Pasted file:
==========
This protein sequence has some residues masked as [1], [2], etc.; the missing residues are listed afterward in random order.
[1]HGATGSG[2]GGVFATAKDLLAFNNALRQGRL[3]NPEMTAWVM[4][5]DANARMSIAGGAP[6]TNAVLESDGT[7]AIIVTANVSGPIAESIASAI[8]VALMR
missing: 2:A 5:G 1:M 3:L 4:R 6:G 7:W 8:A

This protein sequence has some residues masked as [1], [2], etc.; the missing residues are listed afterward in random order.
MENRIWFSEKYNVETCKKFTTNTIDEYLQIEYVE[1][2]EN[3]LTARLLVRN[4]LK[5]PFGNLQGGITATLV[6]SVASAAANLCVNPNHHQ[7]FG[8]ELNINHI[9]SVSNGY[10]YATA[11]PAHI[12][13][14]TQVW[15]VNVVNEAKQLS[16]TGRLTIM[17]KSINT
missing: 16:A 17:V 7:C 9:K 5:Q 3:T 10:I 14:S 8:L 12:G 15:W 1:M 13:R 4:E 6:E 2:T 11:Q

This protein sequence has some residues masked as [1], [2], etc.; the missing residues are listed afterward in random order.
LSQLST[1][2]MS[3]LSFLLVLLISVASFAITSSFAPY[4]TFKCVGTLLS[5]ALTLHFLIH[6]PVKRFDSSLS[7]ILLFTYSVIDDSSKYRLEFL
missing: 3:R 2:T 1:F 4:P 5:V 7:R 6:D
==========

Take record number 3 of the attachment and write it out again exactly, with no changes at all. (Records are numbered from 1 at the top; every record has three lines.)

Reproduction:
This protein sequence has some residues masked as [1], [2], etc.; the missing residues are listed afterward in random order.
LSQLST[1][2]MS[3]LSFLLVLLISVASFAITSSFAPY[4]TFKCVGTLLS[5]ALTLHFLIH[6]PVKRFDSSLS[7]ILLFTYSVIDDSSKYRLEFL
missing: 3:R 2:T 1:F 4:P 5:V 7:R 6:D